One year ago today, the first story I wrote for The Evening Sun was printed. It wasnít placed online, but I still have that edition. Also, the ĎTrip Aí counter on my car is at 777 miles. These things mean today is going to be a good day.
Also, Itís been a hell of a year.
As a reporter for Chenango Countyís hometown daily, Iíve covered community events: activities for children, parades, school plays and musicals. I attended school board and town and/or village board meetings.
I went to a forum on the SAFE Act a couple weeks after I started, where hundreds spoke out against the enacted legislation. It was approximately one month later when I held my first AR. And not long after, I learned how to properly handle and operate an AR, AK, and some other useful tools (Mind you, I was not in New York State).
On May 17, 2013, an arrest was made for the murder of Jennifer Ramsaran. Former Staff Writer Kevin Doonan and I headed straight for the courthouse. Arrested and accused is Ganesh Ramsaran, and since the arrest I havenít missed a court date. I still remember venturing up to the house as a scared little Ďcub reporter.í
In this past year, Iíve found my voice. To be clear, Iíve always been opinionated (just ask my sister), but Iím not merely referencing opinion pieces. I mean, Iíve found what I love to do.
I covered an event regarding a wrongfully convicted Muslim man. A group advocating for the manís release from prison was walking through the county on the way to Binghamton to drop off a petition to the judge. I forgot until this morning, that article landed me a death threat or two.
I wrote about a Norwich woman who aided in the arrest of a serial killer who has been considered by some to be the ďmost prolific serial killer in America.Ē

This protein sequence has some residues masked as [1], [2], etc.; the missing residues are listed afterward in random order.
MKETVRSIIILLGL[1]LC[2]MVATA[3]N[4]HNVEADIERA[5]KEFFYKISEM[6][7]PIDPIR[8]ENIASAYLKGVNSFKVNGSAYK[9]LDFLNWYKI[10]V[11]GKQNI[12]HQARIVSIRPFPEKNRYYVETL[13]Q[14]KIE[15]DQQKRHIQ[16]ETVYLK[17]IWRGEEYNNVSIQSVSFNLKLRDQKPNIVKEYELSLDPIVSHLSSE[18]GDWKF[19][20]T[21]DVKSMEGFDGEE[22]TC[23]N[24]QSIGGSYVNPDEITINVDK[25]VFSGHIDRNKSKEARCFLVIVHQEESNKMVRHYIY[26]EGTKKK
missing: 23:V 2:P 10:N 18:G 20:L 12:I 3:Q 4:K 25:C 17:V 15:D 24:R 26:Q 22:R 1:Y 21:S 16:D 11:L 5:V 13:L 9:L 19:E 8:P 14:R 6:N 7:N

I had the pleasure of covering the life and journey of the precious ďBaby Corbin.Ē I still remember the balloon release held for him in New Berlin. I was busy taking photos for the paper, but I had balloons for him in my car. I released them on a back road on my way back to town and cried. There were seven, they were blue, and they had giraffes drawn on them Ė as promised in my final column about him.
Things Iíve written have been linked on websites including freestateproject.org, freekeene.com, porcfest.com, a gun rights site out of Long Island, a Ron Paul forum, and a lawyer out of Binghamton linked three of my news stories on his website.
I interviewed a drug dealer while in the county jail and wrote about it. It has garnered more than 600 ďlikesĒ on our website. More than Iíve seen on any story Iíve clicked on in the archive. It was also read and discussed in depth on a nationally syndicated talk radio show, Free Talk Live.
That opinion piece earned me a death threat at a gas station in the Town of Norwich.
I wrote an opinion piece about the pistol permit process (part two to come soon). Another about how dancing is not permitted at the Jefferson Memorial, and how children have been punished for selling lemonade (operating a business without a permit).
Iíve written my opinion regarding light sentences for sex offenders. Then, I witnessed a victim testifying, and for a moment understood why such cases donít often go to trial. I donít want a sex offender to walk, but hearing a child re-live abuse on a stand in front of strangers is devastating.
Iím pretty sure I even referenced ďFull HouseĒ in an opinion piece.
But I digress.
This county has (as of 2012 reports) 49,933 residents, and it has 49,933 opinions. Thatís a beautiful thing.
As a reporter covering stories, I report the news as it occurs. As an editor, I build all but three of pages of the paper. As a human, I have an opinion that I sometimes print on this very page. No offense is ever intended.
Iíve been accused of being a liberal. Iíve been accused of being a conservative. Both make me laugh.
I mentioned this past year that Iíve found my voice. By that, I mean my favorite news stories to cover are the edgy ones. The stories that take months to prepare because Iíve had to submit FOIL requests for information. The stories that might make some folks uncomfortable.
Which leads me to one of my favorite quotes, one from George Orwell:
ďJournalism is printing what someone else does not want printed: everything else is public relations.Ē
On a daily basis I can be found with a notebook (or seven) in my purse, a pen or two in my hair, and my phone on record (New York is a one-party consent state).
... And Iím happy.